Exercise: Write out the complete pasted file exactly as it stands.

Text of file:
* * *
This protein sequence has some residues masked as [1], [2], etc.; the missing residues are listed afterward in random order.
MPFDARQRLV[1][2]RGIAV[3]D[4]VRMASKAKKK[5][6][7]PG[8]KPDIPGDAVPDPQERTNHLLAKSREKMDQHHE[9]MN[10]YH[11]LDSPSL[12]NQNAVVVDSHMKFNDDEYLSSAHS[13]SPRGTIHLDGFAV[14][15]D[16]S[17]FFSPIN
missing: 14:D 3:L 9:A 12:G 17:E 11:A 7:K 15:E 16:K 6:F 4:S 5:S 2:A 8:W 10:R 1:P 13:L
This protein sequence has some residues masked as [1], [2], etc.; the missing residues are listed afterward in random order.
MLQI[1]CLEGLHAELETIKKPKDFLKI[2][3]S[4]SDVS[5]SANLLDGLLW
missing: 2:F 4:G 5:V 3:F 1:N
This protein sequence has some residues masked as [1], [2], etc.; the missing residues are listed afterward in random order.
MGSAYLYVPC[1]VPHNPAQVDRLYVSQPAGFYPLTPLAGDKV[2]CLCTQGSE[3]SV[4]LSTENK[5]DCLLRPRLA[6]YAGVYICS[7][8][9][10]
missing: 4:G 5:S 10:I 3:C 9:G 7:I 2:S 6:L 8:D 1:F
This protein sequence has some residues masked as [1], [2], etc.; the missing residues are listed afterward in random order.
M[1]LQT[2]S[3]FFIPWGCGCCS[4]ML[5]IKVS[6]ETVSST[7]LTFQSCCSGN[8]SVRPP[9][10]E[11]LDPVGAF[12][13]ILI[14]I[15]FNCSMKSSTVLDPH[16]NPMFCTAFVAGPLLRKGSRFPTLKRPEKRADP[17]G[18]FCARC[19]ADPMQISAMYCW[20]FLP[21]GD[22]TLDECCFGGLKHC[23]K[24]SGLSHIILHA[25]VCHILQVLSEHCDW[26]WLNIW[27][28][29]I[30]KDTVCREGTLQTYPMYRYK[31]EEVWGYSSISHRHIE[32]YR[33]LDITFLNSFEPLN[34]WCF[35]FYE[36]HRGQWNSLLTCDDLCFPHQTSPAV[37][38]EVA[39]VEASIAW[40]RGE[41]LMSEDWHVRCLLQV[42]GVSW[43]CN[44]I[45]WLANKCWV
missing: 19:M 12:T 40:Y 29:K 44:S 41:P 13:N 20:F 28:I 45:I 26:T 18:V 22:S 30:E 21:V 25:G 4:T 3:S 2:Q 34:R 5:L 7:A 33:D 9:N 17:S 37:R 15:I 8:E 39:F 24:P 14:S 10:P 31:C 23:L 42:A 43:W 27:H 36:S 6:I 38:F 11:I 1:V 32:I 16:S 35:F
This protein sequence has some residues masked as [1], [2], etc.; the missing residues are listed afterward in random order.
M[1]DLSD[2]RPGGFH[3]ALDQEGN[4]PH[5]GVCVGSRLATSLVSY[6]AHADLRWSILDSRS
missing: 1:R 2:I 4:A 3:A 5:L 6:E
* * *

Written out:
This protein sequence has some residues masked as [1], [2], etc.; the missing residues are listed afterward in random order.
MPFDARQRLV[1][2]RGIAV[3]D[4]VRMASKAKKK[5][6][7]PG[8]KPDIPGDAVPDPQERTNHLLAKSREKMDQHHE[9]MN[10]YH[11]LDSPSL[12]NQNAVVVDSHMKFNDDEYLSSAHS[13]SPRGTIHLDGFAV[14][15]D[16]S[17]FFSPIN
missing: 14:D 3:L 9:A 12:G 17:E 11:A 7:K 15:E 16:K 6:F 4:S 5:S 2:A 8:W 10:R 1:P 13:L
This protein sequence has some residues masked as [1], [2], etc.; the missing residues are listed afterward in random order.
MLQI[1]CLEGLHAELETIKKPKDFLKI[2][3]S[4]SDVS[5]SANLLDGLLW
missing: 2:F 4:G 5:V 3:F 1:N
This protein sequence has some residues masked as [1], [2], etc.; the missing residues are listed afterward in random order.
MGSAYLYVPC[1]VPHNPAQVDRLYVSQPAGFYPLTPLAGDKV[2]CLCTQGSE[3]SV[4]LSTENK[5]DCLLRPRLA[6]YAGVYICS[7][8][9][10]
missing: 4:G 5:S 10:I 3:C 9:G 7:I 2:S 6:L 8:D 1:F
This protein sequence has some residues masked as [1], [2], etc.; the missing residues are listed afterward in random order.
M[1]LQT[2]S[3]FFIPWGCGCCS[4]ML[5]IKVS[6]ETVSST[7]LTFQSCCSGN[8]SVRPP[9][10]E[11]LDPVGAF[12][13]ILI[14]I[15]FNCSMKSSTVLDPH[16]NPMFCTAFVAGPLLRKGSRFPTLKRPEKRADP[17]G[18]FCARC[19]ADPMQISAMYCW[20]FLP[21]GD[22]TLDECCFGGLKHC[23]K[24]SGLSHIILHA[25]VCHILQVLSEHCDW[26]WLNIW[27][28][29]I[30]KDTVCREGTLQTYPMYRYK[31]EEVWGYSSISHRHIE[32]YR[33]LDITFLNSFEPLN[34]WCF[35]FYE[36]HRGQWNSLLTCDDLCFPHQTSPAV[37][38]EVA[39]VEASIAW[40]RGE[41]LMSEDWHVRCLLQV[42]GVSW[43]CN[44]I[45]WLANKCWV
missing: 19:M 12:T 40:Y 29:K 44:S 41:P 13:N 20:F 28:I 45:I 26:T 18:V 22:S 30:E 21:V 25:G 4:T 3:S 2:Q 34:R 5:L 7:A 33:D 9:N 17:S 37:R 15:I 8:E 39:F 24:P 14:S 10:P 31:C 23:L 42:A 43:W 27:H 36:S 6:I 38:F 11:I 1:V 32:I 16:S 35:F
This protein sequence has some residues masked as [1], [2], etc.; the missing residues are listed afterward in random order.
M[1]DLSD[2]RPGGFH[3]ALDQEGN[4]PH[5]GVCVGSRLATSLVSY[6]AHADLRWSILDSRS
missing: 1:R 2:I 4:A 3:A 5:L 6:E